Byline: Mark Hosenball and Michael Hirsh (With Michael Isikoff and John Barry in Washington, Friso Endt at Schiphol airport (Amsterdam), Andrew Murr in Phoenix, Joseph Contreras in Miami, Christopher Dickey in Paris and Ruth Tenenbaum in New York)...
Newsmakers
Byline: Nicki Gostin, Marc Peyser, Ramin Setoodeh Q&A: ELLEN BARKIN Ellen Barkin is as feisty and outspoken as ever. She's starring in Todd Solondz's controversial new movie, "Palindromes." She talked with NEWSWEEK's Nicki Gostin. Were...
Oil-for-Food: How Much Did Boutros-Ghali Hear?
***** CORRECTION: The photo accompanying our April 25 Periscope article "How Much Did Boutros-Ghali Hear?" was not of the former U.N. secretary-general. Corbis Photo Agency provided the incorrect caption information. In fact, it was of former Egyptian...
Perspectives
Byline: Quotation sources from top to bottom, left to right: Whitehouse.gov, Billboard Radio Monitor, Associated Press, BBC.com, The Nation, CNN.com, The Washington Post, BBC.com, Associated Press, USA Today "I think there are different levels of...
Psychiatric Drugs: The New Pharmacopoeia
Byline: Steven Schlozman, M.D. (Schlozman is associate director of training for child and adolescent psychiatry at Massachusetts General Hospital and associate director of medical-student education in psychiatry at Harvard Medical School. For more...
Pump Up the Family; When Parents and Kids Eat Right and Exercise Together, Healthy Homes Can Be Happy Homes
Byline: Claudia Kalb and Karen Springen Bruce and Lisa Smith never skimped much on food. Chips, fried chicken, canned fruit, sodas--they ate as much as they wanted, whenever they wanted. Exercise? Pretty much nonexistent, unless you count working...
Red, White & Bold; Forget Taciturn Toyota. the Carmaker's Got a New American Attitude: It's Taking Risks, Adding U.S. Factories and Wearing Its Ambitions on Its Sleeve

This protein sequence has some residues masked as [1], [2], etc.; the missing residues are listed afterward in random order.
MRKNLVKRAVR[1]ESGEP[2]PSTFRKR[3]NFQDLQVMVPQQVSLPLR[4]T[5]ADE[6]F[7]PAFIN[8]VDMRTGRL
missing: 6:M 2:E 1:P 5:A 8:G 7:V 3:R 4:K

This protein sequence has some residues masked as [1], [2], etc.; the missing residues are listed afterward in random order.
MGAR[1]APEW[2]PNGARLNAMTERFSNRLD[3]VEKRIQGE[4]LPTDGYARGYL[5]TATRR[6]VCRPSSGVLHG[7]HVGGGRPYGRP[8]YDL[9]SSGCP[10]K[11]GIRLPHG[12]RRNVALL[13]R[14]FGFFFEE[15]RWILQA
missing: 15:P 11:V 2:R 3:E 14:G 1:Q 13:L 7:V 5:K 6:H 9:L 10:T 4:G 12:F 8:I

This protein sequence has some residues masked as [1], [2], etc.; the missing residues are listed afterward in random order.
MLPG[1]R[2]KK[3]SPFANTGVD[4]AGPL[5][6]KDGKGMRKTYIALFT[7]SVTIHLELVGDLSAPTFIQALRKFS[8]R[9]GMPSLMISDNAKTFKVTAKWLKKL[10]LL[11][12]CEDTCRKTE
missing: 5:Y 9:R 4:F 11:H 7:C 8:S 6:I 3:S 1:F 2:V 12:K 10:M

Byline: Keith Naughton (With Christian Caryl in Tokyo) When U.S. automakers teetered on the brink of collapse 25 years ago, Japan-bashing in Detroit was in full swing--literally--as autoworkers took sledgehammers to Toyotas. Today General Motors...
Teen Depression: When Should You Worry?
Byline: Jeff Q. Bostic, M.D., Ed.D., and Michael Craig Miller, M.D. (Bostic is director of school psychiatry at Massachusetts General Hospital and an assistant professor of psychiatry at Harvard Medical School. Miller is editor in chief of the Harvard...
The Artistry of Mr. Maddux; as the Steroids Era Closes, He Vindicates Bill Veeck, Who Said You Do Not Need to Be Seven Feet Tall or Seven Feet Wide to Play Baseball
Byline: George Will Baseball's almost seamless history has had only one stark disjunction, the one about 1920, between the dead-ball and lively-ball eras. But within the lively-ball era there has been the steroids parenthesis--the era of some synthetically...
The Editor's Desk
Byline: Mark Whitaker We at NEWSWEEK pride ourselves on our coverage of politics. So it was particularly gratifying last week to be the only publication to receive a 2005 National Magazine Award, the highest honor in our industry, for reporting...
The Papacy: Sainthood So Subito?
Byline: Kenneth L. Woodward The massive and moving funeral of Pope John Paul II has provoked the first major controversy since the cardinals arrived in Rome to choose his successor. Citing the shouts and placards demanding "Santo subito" ("Saint...
The War on Judges; BATTLE OF THE BENCH: The Rhetoric Is Heated. the Political Will Is Strong. Inside the Right's Campaign to Rein in Judicial Clout
Byline: Debra Rosenberg (With Stuart Taylor Jr., Cliff Sloan, Holly Bailey and Catharine Skipp Graphic by Andrew Romano) It was meant as an olive branch in a time of escalating hostilities. For months, members of Congress had been railing against...
This Bet May Cost You Big; the Plan to Reform Social Security Will Mean a Double Cut in Benefits. Returns from Private Accounts Are Unlikely to Cover Both
Byline: Jane Bryant Quinn (Reporter Associate: Temma Ehrenfeld) When the president argues for privatizing Social Security, he hammers home a single point: it's a better financial deal for the young. If they all had personal investment accounts,...
Torn between Faith & Science; He's a Doctor and a Pol, the Senate Leader and a White House Wanna-Be. It's Not Always Easy Being Bill Frist
Byline: Howard Fineman (With Elise Soukup, Debra Rosenberg, Eleanor Clift and Holly Bailey) Sen. Bill Frist is a heart surgeon who admires what he calls "the surgical personality": precise, sensitive to details, focused. He and his aides thought...
When Cultures Clash; A Growing Medical Challenge: Doctors and Patients Often Can't Communicate
Byline: Anne Underwood and Jerry Adler Urdu, Mandarin, Haitian Creole... By the thousands each week, they pass through the doors of Elmhurst Hospital in Queens, the borough of New York City that contains Kennedy airport and is home to perhaps a...